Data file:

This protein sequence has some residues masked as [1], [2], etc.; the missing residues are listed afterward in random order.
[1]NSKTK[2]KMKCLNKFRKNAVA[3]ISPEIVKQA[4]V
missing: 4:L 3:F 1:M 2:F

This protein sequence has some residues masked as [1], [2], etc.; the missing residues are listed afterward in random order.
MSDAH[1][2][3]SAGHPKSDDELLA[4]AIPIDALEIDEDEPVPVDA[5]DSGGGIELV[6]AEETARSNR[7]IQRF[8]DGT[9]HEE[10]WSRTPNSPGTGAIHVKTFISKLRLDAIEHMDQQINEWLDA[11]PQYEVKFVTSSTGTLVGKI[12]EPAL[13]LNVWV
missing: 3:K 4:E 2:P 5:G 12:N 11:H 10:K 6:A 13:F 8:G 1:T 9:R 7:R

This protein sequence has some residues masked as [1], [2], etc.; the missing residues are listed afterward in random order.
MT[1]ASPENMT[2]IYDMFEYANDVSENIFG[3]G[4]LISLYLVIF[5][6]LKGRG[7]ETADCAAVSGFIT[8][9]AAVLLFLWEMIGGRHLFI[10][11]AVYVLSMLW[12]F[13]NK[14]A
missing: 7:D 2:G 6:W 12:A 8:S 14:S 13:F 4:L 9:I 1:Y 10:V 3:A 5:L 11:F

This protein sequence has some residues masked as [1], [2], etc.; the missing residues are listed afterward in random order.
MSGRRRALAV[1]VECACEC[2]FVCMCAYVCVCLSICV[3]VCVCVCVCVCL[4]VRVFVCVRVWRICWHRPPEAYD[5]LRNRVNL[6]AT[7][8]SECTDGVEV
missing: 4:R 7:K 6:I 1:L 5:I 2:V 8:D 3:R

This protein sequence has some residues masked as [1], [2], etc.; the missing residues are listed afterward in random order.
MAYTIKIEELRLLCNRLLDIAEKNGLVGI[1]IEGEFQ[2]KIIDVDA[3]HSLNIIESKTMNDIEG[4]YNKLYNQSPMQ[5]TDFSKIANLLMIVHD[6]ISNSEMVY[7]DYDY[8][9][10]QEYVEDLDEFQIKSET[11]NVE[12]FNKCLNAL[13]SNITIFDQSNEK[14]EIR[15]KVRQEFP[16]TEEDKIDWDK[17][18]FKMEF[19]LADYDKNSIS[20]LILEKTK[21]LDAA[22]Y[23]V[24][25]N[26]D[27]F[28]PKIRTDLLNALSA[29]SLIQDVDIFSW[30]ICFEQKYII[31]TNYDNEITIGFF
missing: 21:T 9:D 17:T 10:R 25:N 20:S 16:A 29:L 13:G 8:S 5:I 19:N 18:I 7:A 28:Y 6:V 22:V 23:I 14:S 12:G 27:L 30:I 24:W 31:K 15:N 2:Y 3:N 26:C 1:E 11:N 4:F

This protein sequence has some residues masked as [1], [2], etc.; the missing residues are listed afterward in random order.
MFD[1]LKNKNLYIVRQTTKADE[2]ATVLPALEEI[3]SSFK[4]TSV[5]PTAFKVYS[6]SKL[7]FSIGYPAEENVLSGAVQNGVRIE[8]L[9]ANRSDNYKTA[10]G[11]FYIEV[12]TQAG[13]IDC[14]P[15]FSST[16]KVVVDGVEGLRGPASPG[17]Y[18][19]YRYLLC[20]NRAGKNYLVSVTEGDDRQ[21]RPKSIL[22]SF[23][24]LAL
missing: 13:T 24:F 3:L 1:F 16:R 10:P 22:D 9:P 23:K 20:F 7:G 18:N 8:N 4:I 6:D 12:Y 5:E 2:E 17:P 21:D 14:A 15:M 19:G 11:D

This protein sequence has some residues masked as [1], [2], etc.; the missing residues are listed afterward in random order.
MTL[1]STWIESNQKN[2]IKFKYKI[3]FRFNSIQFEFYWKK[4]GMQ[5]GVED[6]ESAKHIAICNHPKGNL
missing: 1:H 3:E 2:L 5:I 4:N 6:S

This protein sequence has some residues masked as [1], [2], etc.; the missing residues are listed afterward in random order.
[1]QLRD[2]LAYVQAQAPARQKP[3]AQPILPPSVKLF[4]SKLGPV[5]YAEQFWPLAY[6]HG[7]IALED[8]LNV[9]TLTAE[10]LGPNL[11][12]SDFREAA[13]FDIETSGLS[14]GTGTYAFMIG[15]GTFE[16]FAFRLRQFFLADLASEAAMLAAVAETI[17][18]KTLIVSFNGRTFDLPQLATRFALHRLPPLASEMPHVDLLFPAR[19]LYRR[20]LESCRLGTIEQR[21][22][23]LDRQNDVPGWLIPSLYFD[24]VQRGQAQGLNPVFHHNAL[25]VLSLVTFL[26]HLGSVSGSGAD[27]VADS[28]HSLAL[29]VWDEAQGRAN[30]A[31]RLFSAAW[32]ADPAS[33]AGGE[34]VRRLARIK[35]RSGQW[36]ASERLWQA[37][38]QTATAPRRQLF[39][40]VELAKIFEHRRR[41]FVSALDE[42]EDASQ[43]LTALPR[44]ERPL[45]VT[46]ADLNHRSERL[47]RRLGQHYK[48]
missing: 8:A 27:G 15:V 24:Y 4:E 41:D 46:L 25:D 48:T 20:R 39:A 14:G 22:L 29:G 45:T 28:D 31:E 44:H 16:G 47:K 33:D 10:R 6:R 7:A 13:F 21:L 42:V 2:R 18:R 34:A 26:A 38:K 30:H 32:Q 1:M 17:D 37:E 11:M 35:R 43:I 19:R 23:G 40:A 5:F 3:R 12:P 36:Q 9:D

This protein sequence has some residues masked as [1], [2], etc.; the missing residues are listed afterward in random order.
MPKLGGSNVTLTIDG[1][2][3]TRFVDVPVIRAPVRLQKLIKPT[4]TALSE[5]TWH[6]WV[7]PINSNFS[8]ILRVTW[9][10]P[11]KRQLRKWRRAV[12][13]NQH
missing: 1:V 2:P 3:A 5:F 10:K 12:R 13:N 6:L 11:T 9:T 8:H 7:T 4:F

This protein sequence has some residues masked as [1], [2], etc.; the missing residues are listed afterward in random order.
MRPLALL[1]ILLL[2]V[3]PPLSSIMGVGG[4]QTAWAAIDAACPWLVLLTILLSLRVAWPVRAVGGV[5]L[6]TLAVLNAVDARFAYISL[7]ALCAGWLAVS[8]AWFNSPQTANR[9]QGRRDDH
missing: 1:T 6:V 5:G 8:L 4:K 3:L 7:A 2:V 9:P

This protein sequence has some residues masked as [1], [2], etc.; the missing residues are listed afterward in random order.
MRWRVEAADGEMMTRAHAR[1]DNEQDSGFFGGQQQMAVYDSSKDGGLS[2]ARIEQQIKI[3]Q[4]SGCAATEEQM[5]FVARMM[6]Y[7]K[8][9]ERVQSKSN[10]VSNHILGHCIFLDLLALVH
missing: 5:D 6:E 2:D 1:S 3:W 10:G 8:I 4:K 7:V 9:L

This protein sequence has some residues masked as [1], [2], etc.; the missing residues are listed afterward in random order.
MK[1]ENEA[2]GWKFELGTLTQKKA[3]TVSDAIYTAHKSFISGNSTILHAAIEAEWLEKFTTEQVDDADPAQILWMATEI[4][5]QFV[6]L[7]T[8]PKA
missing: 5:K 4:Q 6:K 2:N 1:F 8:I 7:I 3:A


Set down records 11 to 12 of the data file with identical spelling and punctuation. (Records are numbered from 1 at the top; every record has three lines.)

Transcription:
This protein sequence has some residues masked as [1], [2], etc.; the missing residues are listed afterward in random order.
MRWRVEAADGEMMTRAHAR[1]DNEQDSGFFGGQQQMAVYDSSKDGGLS[2]ARIEQQIKI[3]Q[4]SGCAATEEQM[5]FVARMM[6]Y[7]K[8][9]ERVQSKSN[10]VSNHILGHCIFLDLLALVH
missing: 5:D 6:E 2:D 1:S 3:W 10:G 8:I 4:K 7:V 9:L

This protein sequence has some residues masked as [1], [2], etc.; the missing residues are listed afterward in random order.
MK[1]ENEA[2]GWKFELGTLTQKKA[3]TVSDAIYTAHKSFISGNSTILHAAIEAEWLEKFTTEQVDDADPAQILWMATEI[4][5]QFV[6]L[7]T[8]PKA
missing: 5:K 4:Q 6:K 2:N 1:F 8:I 7:I 3:A